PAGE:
It didn't make a lot of news at the time, but last spring a black bear hunter in northwest Montana killed the wolf that charged him.
The hunter, Zach Harms, was walking a forest road north of Kalispell when a pair of wolves ran out of the woods and crossed the road in front of him. According to game wardens that investigated the incident, one of the wolves then turned and ran down the road, right at Harms, who shot it in the head at about 10 feet.
The incident is noteworthy because one of the fundamental assumptions of wolves is that the wild canines fear humans and, as long as they are healthy and given room to roam, reintroduced wolves are supposed to pose no danger to people.
The single high-profile exception to that rule was the November 2005 death of Canadian college student Kenton Carnegie, killed by a pack of wolves at a northern Saskatchewan bush camp. The wolves that pulled down Carnegie were so habituated by garbage at the camp's dump that they had lost their fear of humans, according to researchers who investigated the grisly death.
But a number of game managers in the West are starting to rethink the notion that wolves are benign. They mention the increasingly brazen behavior of wolves on the margins of valley-floor communities. They point to the number of domestic dogs that are picked out of backyards by wolves and to the number of disturbing reports they have received from elk and deer hunters who are hazed by wolves in the backcountry.
"I think we're looking a perfect storm for some sort of incident," said one Montana wildlife official who asked to remain anonymous. "This hunting season we had one of our worst elk harvests on record. Some of that is attributed to poor snow pack that kept elk high and scattered, but some of it is because elk are redistributing themselves to get away from wolves," said the manger.
"So we have a scenario where we have wolves that are off their preferred feed and are starting to target lower-elevation whitetails. In our country that puts them in pretty close proximity to people. We're also seeing the average pack size of wolves going up. And pretty much every report we got at our check stations this fall was about wolves. Hunters asking us what we are going to do about wolves."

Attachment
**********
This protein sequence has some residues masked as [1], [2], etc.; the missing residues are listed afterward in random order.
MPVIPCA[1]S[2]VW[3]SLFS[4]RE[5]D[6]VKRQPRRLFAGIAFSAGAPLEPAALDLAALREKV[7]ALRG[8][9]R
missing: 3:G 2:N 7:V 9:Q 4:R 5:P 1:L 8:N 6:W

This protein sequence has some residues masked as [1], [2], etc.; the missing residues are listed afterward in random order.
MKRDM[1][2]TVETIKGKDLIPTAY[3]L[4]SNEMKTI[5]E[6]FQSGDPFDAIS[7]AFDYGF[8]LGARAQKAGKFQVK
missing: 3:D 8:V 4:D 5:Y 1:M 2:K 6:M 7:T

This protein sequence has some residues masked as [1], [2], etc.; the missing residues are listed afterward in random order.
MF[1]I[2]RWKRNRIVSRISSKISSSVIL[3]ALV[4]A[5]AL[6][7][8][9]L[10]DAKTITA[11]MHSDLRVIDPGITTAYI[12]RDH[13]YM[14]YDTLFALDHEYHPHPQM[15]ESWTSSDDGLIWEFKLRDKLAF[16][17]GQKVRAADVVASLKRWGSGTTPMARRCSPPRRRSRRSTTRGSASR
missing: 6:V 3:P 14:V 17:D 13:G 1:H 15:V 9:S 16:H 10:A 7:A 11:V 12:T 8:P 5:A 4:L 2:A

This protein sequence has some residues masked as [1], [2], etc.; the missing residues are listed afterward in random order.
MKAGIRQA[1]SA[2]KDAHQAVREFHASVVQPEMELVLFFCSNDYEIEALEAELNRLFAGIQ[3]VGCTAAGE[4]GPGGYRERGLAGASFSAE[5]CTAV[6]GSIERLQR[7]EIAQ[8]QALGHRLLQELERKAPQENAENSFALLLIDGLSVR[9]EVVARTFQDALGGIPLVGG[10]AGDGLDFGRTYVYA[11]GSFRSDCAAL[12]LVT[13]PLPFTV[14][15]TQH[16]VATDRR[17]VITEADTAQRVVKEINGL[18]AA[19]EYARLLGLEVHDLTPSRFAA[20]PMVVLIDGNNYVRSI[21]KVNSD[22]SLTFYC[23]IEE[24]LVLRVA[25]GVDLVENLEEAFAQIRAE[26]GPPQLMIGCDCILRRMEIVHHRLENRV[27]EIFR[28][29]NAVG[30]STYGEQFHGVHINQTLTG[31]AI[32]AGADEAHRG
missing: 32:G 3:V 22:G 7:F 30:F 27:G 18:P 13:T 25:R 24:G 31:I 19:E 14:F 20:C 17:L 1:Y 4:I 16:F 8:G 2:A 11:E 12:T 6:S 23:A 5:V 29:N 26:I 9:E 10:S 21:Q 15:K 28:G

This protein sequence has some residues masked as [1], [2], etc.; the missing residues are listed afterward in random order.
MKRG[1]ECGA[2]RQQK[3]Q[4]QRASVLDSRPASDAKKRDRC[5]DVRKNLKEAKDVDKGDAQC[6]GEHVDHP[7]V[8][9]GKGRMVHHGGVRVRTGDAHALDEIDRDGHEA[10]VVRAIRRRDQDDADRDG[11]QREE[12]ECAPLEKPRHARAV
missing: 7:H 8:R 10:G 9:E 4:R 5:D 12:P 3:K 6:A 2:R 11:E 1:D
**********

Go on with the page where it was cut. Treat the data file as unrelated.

Indeed, several hunters this fall have reported having wolves shade them as they carried meat out of the field. None of these incidents escalated to an attack, but one elk hunter outside Yellowstone Park said he was so rattled by his canine chaperones that he loaded his rifle and kept it in his hands as he packed a bull down Buffalo Horn Creek.
Across the state line in northern Idaho, officials have confirmed that the leading cause in the decline of the storied Lolo elk herd is wolves. Previously biologists had thought a combination of black bears, mountain lions, poor habitat condition and wolves were to blame, but a comprehensive investigation of the carcasses of radio-collared cow elk indicates that wolves are by far the main culprits, and are killing so many females that the elk population is in a free fall.
All this comes as the ink dries on a federal judge's ruling that reintroduced wolves in the West aren't yet ready to emerge from Endangered Species Act protection. That decision denied states‚ requests to start conservative hunting seasons on wolves in Montana, Wyoming and Idaho.
I maintain that we are entering brand-new territory in terms of understanding wolf behavior. What we know about how wolves behave around people is based on centuries of interaction, but throughout that time, from central Europe to Quebec, wolves have been hunted, and have kept a fearful distance from humans. Will it take an attack here in America to remind wolf managers of that essential truth?
I only hope that Westerners‚ intolerance of wolves is motivated only by our loss of elk, cattle and domestic pets. If a human whether a child, a retiree out for a walk or an armed hunter is attacked by a wild wolf, you can expect the simmering discontent over wolves to become a rolling boil.